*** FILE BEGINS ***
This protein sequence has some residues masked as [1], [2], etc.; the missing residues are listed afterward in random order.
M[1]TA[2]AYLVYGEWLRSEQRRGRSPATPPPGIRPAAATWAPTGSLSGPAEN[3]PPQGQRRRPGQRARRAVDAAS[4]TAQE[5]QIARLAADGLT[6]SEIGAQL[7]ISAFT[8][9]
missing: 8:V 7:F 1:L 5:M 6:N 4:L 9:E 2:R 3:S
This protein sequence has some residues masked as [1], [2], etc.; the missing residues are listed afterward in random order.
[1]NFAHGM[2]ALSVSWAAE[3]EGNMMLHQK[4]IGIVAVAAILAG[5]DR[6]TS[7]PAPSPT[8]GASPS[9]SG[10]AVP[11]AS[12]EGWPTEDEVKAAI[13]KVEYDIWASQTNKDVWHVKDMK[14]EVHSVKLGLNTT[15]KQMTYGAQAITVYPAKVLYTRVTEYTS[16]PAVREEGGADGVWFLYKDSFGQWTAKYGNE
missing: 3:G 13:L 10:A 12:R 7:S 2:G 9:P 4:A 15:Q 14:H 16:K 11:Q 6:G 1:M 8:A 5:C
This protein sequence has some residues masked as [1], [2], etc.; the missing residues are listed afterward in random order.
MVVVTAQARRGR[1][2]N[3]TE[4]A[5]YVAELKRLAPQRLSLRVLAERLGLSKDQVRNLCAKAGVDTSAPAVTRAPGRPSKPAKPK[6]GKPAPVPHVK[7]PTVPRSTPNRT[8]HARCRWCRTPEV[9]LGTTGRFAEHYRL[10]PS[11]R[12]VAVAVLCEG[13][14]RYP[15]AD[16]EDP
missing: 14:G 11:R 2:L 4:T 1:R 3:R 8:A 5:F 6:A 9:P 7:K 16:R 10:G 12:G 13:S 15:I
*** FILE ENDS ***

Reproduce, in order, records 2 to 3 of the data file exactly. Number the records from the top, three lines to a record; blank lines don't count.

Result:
This protein sequence has some residues masked as [1], [2], etc.; the missing residues are listed afterward in random order.
[1]NFAHGM[2]ALSVSWAAE[3]EGNMMLHQK[4]IGIVAVAAILAG[5]DR[6]TS[7]PAPSPT[8]GASPS[9]SG[10]AVP[11]AS[12]EGWPTEDEVKAAI[13]KVEYDIWASQTNKDVWHVKDMK[14]EVHSVKLGLNTT[15]KQMTYGAQAITVYPAKVLYTRVTEYTS[16]PAVREEGGADGVWFLYKDSFGQWTAKYGNE
missing: 3:G 13:L 10:A 12:R 7:S 2:G 9:P 4:A 15:Q 14:H 16:K 11:Q 6:G 1:M 8:A 5:C
This protein sequence has some residues masked as [1], [2], etc.; the missing residues are listed afterward in random order.
MVVVTAQARRGR[1][2]N[3]TE[4]A[5]YVAELKRLAPQRLSLRVLAERLGLSKDQVRNLCAKAGVDTSAPAVTRAPGRPSKPAKPK[6]GKPAPVPHVK[7]PTVPRSTPNRT[8]HARCRWCRTPEV[9]LGTTGRFAEHYRL[10]PS[11]R[12]VAVAVLCEG[13][14]RYP[15]AD[16]EDP
missing: 14:G 11:R 2:L 4:T 1:R 3:R 8:A 5:F 6:A 9:P 7:K 16:R 10:G 12:G 13:S 15:I